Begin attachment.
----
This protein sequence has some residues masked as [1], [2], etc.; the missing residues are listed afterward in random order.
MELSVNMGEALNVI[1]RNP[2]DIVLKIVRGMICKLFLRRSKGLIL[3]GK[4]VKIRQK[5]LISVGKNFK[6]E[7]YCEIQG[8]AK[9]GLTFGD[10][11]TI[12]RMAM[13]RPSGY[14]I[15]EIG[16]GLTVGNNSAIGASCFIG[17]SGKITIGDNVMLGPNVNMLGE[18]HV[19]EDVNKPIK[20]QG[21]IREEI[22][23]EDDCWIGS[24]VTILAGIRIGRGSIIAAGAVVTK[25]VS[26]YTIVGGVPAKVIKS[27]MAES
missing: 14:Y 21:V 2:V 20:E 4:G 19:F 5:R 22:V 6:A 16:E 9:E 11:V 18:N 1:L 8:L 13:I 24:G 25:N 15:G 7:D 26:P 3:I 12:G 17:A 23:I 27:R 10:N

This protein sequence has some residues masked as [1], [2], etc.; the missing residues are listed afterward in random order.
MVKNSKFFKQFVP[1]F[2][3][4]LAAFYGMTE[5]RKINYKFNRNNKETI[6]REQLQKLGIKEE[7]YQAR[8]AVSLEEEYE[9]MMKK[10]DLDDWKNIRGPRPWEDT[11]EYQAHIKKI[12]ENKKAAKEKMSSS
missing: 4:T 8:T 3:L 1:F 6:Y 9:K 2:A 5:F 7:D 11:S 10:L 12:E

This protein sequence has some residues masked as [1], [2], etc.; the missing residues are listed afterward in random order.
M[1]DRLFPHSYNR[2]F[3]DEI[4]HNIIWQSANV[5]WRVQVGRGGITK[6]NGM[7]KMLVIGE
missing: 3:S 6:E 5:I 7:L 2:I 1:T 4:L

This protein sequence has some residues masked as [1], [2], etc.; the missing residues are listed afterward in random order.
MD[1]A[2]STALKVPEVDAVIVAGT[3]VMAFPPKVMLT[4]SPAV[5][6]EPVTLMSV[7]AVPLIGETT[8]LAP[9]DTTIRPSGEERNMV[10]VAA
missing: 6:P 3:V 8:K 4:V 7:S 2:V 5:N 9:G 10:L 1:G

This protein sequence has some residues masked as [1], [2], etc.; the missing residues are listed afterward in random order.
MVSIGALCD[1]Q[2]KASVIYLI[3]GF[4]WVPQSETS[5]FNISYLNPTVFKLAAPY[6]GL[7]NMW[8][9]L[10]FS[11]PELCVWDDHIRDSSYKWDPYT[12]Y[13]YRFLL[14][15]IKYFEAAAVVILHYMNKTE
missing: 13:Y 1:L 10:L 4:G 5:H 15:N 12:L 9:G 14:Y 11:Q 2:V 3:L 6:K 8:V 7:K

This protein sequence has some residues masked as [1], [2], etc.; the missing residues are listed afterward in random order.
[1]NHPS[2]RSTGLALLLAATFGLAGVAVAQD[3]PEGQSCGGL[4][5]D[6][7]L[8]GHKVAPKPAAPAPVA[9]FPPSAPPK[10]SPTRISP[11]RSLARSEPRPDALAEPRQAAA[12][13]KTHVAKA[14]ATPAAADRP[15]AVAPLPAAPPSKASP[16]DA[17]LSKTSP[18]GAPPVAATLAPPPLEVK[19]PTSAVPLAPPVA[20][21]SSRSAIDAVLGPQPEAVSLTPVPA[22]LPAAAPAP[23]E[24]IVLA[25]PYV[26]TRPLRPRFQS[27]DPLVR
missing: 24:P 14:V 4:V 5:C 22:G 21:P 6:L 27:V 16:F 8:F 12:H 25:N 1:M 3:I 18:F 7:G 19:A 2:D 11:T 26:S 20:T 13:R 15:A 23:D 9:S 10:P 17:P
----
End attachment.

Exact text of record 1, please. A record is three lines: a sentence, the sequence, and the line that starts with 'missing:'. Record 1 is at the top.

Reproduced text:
This protein sequence has some residues masked as [1], [2], etc.; the missing residues are listed afterward in random order.
MELSVNMGEALNVI[1]RNP[2]DIVLKIVRGMICKLFLRRSKGLIL[3]GK[4]VKIRQK[5]LISVGKNFK[6]E[7]YCEIQG[8]AK[9]GLTFGD[10][11]TI[12]RMAM[13]RPSGY[14]I[15]EIG[16]GLTVGNNSAIGASCFIG[17]SGKITIGDNVMLGPNVNMLGE[18]HV[19]EDVNKPIK[20]QG[21]IREEI[22][23]EDDCWIGS[24]VTILAGIRIGRGSIIAAGAVVTK[25]VS[26]YTIVGGVPAKVIKS[27]MAES
missing: 14:Y 21:V 2:V 20:E 4:G 19:F 5:R 22:V 6:A 16:E 9:E 11:V 18:N 1:L 8:L 13:I 24:G 25:N 15:G 7:D 26:P 3:I 12:G 17:A 23:I 27:R 10:N